Tuesday, March 24, 2009

Alan Moore's The Courtyard

If I wanted to be flip, my review of The Courtyard would be "It's Alan Moore. Doing Lovecraft." Then I'd slap you upside the head, make out with your girlfriend, then run off into the endless stygian night. Fortunately, that's not what they pay me the big bucks for, so I'm going to continue. Besides, when I loaned this book to people in my social circle, most of 'em didn't like it. I really did, but I think it's because of my immersion in my source material.

Lovecraft has basically become a sub-genre unto itself. When people think cosmic horror, gigantic squiddy-things, descents into mind-shattering madness, and overwrought prose about clustering gambrel roofs, they think about the gentleman weirdo from Providence. I have a long and convoluted history with Lovecraftiana but that's another article unto itself. Suffice to say, I dig the dude's style and I was really keen to see what comics legend Alan Moore (whose Swamp Thing run will be another article sometime in the future) could do in his playground.

The plot is a routine Lovecraft pastiche: a person investigating unimaginable horror becomes part of said horror. The unfortunate seeker this go-around is Aldo Sax, FBI agent and anomaly theory specialist, who goes undercover in slightly sci-fi New York's underground rawk scene to investigate a series of bizarre murders. Shit happens, vistas of the reality are opened, and Sax ends up doing something terrible. So it goes.

I've read this sort of story before. It's the kind of so-obvious-it's-ugly notion that's dirt common in this genre, but this one was well executed by an expert's hand. I really liked the characterization of Aldo Sax. He's got your typical hard-boiled narrator's voice, but it's tinged with a really nasty edge of elitism, isolation, and racism that makes him pop out more than your standard Philip Marlowe knock-off. The quasi-alternate history New York he inhabits is also a fascinating backdrop, just familiar enough to be comfortable in but with a few touches casually dropped in the narrative to keep the reader off-balance.

The story name drops about a half-million Lovecraft references, from the sinister Club Zothique to the mysterious drug dealer Johnny Carcosa to the drug addled reality-stretching musician Randolph Carter. The underground nightclub Sax visits during his investigation is a really cool creation, painted beautifully in brief descriptive texts that captures the experience really well. Johnny Carcosa in particular is a brilliant creation, an effeminate ageless man whose lemon-yellow veil covers some sort of terrible deformity and whose small frog-like mother is an immigrant from somewhere terrible.

As to the contributors, I really like Jacen Burrow's artwork. He's generally someone I'm kind of hit-or-miss on, but his horror work is richly detailed, has a strong gift for conveying human drama, and knows how to do the terrible subtlety necessary in horror comics. Antony Johnston, who adapted the work from Moore's short story, did a helluva job trimming the tale down to a few choice text blocks and a brilliantly imagined visual style.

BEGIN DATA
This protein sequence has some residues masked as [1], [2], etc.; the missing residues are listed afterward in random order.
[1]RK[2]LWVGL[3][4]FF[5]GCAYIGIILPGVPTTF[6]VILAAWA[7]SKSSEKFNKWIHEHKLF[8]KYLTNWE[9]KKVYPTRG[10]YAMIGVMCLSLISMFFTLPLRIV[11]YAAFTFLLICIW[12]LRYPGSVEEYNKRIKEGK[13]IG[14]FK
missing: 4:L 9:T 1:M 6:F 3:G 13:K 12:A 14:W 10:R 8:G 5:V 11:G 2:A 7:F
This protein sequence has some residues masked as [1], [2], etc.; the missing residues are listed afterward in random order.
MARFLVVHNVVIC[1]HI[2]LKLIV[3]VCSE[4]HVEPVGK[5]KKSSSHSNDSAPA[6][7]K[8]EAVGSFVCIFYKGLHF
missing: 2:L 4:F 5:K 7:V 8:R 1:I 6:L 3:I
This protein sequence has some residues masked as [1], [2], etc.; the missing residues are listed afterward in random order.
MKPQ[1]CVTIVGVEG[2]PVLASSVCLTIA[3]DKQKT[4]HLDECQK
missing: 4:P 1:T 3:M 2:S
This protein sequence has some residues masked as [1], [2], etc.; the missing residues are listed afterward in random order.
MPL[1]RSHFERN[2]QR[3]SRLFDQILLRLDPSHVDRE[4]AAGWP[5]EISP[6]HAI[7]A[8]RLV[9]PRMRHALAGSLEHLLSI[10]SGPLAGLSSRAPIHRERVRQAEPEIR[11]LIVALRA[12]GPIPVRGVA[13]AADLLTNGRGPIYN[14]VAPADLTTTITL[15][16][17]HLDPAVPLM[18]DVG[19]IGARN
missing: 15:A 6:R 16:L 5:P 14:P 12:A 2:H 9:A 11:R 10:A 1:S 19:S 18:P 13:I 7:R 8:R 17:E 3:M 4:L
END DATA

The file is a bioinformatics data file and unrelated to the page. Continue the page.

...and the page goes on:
Yet when I passed my copy of The Courtyard around at work, most people didn't really like it.

I kinda get why people wouldn't like this book. If you're familiar with Alan Moore's work from the last few years, many of his stories wander into this mythical stream-of-consciousness thing. I don't share his spiritual point-of-view and I may possibly be too stupid to understand what he's talking about half the time, but some of his stuff reads like a man scribbling furiously on the walls of an asylum.

Moore's spiraling language games do something that hasn't really been done successfully (that I've encountered, at least): it gives voice and meaning to the horrible gibberish language that surrounds the Lovecraftian realms of monstrosity. Once we share Aldo's experience with the Aklo language, we get teasing glimpses of the metascience behind Lovecraft's language. Noise becomes concepts, concepts become perceptions, perceptions become actions, all within this strange multi-dimensional verbal construct. It is, bluntly, a trip, but you really have to know what Moore is talking about and how those eeeeevil phrases come into use in the source material. If you don't have it, the book has a weird pointless ending.

Anyway, yeah, if you like your Lovecraft and you want to see how the monsters and madmen think, check The Courtyard out. I dug it quite a bit, and it's going into an honored spot in my collection.

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